Seahawks hope new leaders will translate into stability

Published on July 15, 2010 by     

The Seattle Seahawks won’t be the same in 2010. That doesn’t mean they’ll be any better than last season, when they were a 5-11 afterthought. But they will be different, as the franchise begins its most severe overhaul in a decade with a new coach in Pete Carroll and new general manager in John Schneider.

Starting over looks to be a good thing for Seattle, which let a once-potent offense age, atrophy and erode to the point that the team finished with just 280 points in 2009 — the franchise’s fewest since 1993. Meanwhile, the defense has not performed up to the investment the Seahawks have made in terms of draft picks and free agents.

Enter Carroll, twice fired in the NFL but epically successful at Southern Cal. He was hired to remake the franchise around one philosophy: his. “A new time for us,” Carroll said after conducting his first minicamp. “It is a new day for the Seahawks we hope.”

What’s new
Offense: Coordinator Jeremy Bates’ NFL indoctrination came under Jon Gruden in Tampa Bay, but Seattle’s offense will look more like what Mike Shanahan ran in Denver in everything from terminology to the ground game. The passing game will contain the quick rollouts and quarter bootlegs that used to be a Broncos trademark while the running game will feature the one-cut-and-go discipline that once allowed Denver to swap out 1,000-yard rushers as if it were changing tires.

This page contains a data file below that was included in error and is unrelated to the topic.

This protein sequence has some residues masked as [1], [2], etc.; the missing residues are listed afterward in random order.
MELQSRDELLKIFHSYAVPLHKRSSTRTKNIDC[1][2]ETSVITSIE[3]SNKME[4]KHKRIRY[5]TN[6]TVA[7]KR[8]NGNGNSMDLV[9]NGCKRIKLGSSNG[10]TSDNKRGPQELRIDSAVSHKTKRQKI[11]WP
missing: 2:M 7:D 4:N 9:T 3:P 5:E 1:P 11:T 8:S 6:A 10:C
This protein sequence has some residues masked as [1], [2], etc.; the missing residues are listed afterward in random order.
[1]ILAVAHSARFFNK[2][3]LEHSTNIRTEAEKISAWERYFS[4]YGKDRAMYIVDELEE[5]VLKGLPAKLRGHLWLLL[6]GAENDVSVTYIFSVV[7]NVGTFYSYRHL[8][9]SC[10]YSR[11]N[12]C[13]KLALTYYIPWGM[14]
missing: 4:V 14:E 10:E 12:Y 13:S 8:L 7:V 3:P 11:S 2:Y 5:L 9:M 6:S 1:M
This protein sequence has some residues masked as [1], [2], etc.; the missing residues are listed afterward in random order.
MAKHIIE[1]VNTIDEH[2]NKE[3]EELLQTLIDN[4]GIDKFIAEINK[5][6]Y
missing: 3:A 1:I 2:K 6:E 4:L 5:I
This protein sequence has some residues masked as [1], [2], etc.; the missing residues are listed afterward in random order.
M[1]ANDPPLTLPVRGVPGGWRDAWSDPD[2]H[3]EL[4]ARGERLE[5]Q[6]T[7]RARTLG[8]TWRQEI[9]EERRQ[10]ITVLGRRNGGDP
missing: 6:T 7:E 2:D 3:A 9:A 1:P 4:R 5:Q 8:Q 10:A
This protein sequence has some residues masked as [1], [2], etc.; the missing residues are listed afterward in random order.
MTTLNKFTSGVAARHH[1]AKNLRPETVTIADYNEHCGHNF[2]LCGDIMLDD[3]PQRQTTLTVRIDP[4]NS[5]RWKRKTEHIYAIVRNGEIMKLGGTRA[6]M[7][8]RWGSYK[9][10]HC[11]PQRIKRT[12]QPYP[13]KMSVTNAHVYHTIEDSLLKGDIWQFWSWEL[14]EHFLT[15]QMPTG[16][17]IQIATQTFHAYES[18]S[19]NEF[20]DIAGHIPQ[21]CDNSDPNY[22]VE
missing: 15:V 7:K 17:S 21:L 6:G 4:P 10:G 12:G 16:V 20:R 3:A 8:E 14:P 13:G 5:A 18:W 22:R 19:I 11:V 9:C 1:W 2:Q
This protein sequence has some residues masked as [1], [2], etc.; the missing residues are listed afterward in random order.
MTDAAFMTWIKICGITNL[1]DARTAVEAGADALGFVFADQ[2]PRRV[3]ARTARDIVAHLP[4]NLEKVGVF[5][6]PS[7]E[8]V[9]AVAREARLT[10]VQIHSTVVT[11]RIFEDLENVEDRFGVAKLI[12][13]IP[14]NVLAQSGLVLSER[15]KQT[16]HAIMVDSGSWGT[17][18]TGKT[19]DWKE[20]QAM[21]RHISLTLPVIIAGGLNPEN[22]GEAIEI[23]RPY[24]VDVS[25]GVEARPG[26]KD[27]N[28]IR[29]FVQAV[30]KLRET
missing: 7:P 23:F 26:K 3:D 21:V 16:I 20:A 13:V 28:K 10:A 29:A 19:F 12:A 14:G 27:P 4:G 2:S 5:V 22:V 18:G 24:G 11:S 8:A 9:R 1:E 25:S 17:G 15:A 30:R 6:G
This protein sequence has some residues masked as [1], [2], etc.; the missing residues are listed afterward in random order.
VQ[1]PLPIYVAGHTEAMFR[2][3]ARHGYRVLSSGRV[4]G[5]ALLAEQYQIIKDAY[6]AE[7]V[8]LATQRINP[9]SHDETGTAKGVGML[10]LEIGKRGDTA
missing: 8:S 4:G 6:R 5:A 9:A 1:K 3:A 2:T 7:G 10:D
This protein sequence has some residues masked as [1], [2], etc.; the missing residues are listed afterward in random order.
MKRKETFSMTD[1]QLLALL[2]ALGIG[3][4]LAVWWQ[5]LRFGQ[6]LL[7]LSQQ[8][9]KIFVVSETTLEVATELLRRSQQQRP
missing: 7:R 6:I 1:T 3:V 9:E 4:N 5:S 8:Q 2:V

Seattle has spent millions on veteran receivers, signing Nate Burleson, Deion Branch and T.J. Houshmandzadeh to large contracts over the past four years. And for all that money, it has yet to find a true No. 1 wideout. Now, the top receiver in yards per catch last season is gone after Burleson left for Detroit in free agency. Mike Williams, a former first-round pick of the Lions who ate his way out of the league, has looked good in workouts and is in the picture for playing time.

The performance of Matt Hasselbeck and the passing game will depend a lot on the development of rookie left tackle Russell Okung. The Seahawks need Okung to be effective immediately so that Hasselbeck can recapture his passing rhythm after absorbing too many hits the past two seasons. The team hopes free-agent pickup Leon Washington can provide big plays to complement the running of Julius Jones and Justin Forsett.

Defense: Defensive coordinator is among the few positions that didn’t change in Seattle’s coaching staff. Casey Bradley is a Monte Kiffin disciple and was retained by Carroll, who is showing flexibility in his approach. The Seahawks will use what looks like a 3-4 scheme at times, employing what is being called the “elephant” pass rusher. That’s essentially a hybrid linebacker/end who lines up in a two-point stance and comes from different angles and gaps along the line.

Seattle will deploy Chris Clemons in the hybrid position initially. Clemons is a pass-rushing specialist acquired from the Eagles in March who had seven sacks over the previous two seasons. The question is whether he’ll be enough to stimulate a pass rush that was dormant at the end of the 2009 season.